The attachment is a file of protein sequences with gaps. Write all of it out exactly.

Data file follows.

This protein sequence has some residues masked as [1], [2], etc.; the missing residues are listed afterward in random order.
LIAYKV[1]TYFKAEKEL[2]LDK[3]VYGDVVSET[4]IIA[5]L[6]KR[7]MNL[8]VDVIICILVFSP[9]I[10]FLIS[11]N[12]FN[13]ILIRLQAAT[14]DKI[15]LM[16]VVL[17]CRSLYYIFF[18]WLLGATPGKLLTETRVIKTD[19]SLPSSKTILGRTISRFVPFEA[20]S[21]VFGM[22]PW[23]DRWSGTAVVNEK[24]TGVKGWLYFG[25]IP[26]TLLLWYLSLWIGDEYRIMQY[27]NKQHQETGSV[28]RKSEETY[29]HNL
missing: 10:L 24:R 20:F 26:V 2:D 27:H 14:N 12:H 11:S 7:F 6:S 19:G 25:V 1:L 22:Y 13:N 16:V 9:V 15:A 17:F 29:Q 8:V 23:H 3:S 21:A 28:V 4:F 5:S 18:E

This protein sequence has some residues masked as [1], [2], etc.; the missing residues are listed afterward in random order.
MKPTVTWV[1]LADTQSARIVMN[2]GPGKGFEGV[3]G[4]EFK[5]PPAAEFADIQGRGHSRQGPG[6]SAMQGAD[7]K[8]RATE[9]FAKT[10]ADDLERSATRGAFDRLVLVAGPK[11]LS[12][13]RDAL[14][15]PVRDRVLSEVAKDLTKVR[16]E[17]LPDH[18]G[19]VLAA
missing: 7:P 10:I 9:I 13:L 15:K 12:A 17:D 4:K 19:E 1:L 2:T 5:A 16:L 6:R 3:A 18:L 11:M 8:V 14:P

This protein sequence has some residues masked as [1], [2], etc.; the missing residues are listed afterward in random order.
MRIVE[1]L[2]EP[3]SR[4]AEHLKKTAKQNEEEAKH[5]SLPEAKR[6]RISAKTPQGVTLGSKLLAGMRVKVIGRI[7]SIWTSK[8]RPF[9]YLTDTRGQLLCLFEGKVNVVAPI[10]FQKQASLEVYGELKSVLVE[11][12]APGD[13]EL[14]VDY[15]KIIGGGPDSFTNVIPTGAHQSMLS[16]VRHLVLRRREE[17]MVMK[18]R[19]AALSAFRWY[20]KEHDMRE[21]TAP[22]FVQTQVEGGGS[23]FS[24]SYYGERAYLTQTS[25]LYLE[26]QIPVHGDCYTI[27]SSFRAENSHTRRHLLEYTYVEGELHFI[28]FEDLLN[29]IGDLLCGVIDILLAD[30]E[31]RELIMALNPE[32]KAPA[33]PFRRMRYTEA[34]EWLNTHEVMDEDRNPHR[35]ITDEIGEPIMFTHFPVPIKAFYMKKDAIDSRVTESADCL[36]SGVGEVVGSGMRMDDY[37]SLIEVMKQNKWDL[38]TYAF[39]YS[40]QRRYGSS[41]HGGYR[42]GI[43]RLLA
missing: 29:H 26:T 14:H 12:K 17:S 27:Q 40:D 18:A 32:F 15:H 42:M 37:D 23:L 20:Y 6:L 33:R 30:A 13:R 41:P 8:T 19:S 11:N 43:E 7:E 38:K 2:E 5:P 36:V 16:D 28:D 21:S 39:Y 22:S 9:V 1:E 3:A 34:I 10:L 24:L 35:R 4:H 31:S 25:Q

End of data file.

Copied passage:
This protein sequence has some residues masked as [1], [2], etc.; the missing residues are listed afterward in random order.
LIAYKV[1]TYFKAEKEL[2]LDK[3]VYGDVVSET[4]IIA[5]L[6]KR[7]MNL[8]VDVIICILVFSP[9]I[10]FLIS[11]N[12]FN[13]ILIRLQAAT[14]DKI[15]LM[16]VVL[17]CRSLYYIFF[18]WLLGATPGKLLTETRVIKTD[19]SLPSSKTILGRTISRFVPFEA[20]S[21]VFGM[22]PW[23]DRWSGTAVVNEK[24]TGVKGWLYFG[25]IP[26]TLLLWYLSLWIGDEYRIMQY[27]NKQHQETGSV[28]RKSEETY[29]HNL
missing: 10:L 24:R 20:F 26:V 2:D 27:H 14:N 12:H 11:S 7:F 6:S 19:G 25:V 1:L 22:Y 13:N 16:V 9:V 15:A 17:F 29:Q 8:V 23:H 3:S 21:A 28:V 4:F 5:S 18:E

This protein sequence has some residues masked as [1], [2], etc.; the missing residues are listed afterward in random order.
MKPTVTWV[1]LADTQSARIVMN[2]GPGKGFEGV[3]G[4]EFK[5]PPAAEFADIQGRGHSRQGPG[6]SAMQGAD[7]K[8]RATE[9]FAKT[10]ADDLERSATRGAFDRLVLVAGPK[11]LS[12][13]RDAL[14][15]PVRDRVLSEVAKDLTKVR[16]E[17]LPDH[18]G[19]VLAA
missing: 7:P 10:I 9:I 13:L 15:K 12:A 17:D 4:K 19:E 1:L 2:T 5:A 16:L 6:R 3:A 18:L 11:M 8:V 14:P

This protein sequence has some residues masked as [1], [2], etc.; the missing residues are listed afterward in random order.
MRIVE[1]L[2]EP[3]SR[4]AEHLKKTAKQNEEEAKH[5]SLPEAKR[6]RISAKTPQGVTLGSKLLAGMRVKVIGRI[7]SIWTSK[8]RPF[9]YLTDTRGQLLCLFEGKVNVVAPI[10]FQKQASLEVYGELKSVLVE[11][12]APGD[13]EL[14]VDY[15]KIIGGGPDSFTNVIPTGAHQSMLS[16]VRHLVLRRREE[17]MVMK[18]R[19]AALSAFRWY[20]KEHDMRE[21]TAP[22]FVQTQVEGGGS[23]FS[24]SYYGERAYLTQTS[25]LYLE[26]QIPVHGDCYTI[27]SSFRAENSHTRRHLLEYTYVEGELHFI[28]FEDLLN[29]IGDLLCGVIDILLAD[30]E[31]RELIMALNPE[32]KAPA[33]PFRRMRYTEA[34]EWLNTHEVMDEDRNPHR[35]ITDEIGEPIMFTHFPVPIKAFYMKKDAIDSRVTESADCL[36]SGVGEVVGSGMRMDDY[37]SLIEVMKQNKWDL[38]TYAF[39]YS[40]QRRYGSS[41]HGGYR[42]GI[43]RLLA
missing: 29:H 26:T 14:H 12:K 17:S 27:Q 40:D 18:A 32:F 15:H 42:M 37:D 23:L 20:Y 6:L 33:R 30:A 13:R 41:P 8:T 19:S 11:N 43:E 7:E 38:K 2:E 5:P 36:V 16:D 28:D 21:S 39:Y 22:S 9:V 1:E 3:A 34:I 10:L 24:L 35:R 4:H 31:S 25:Q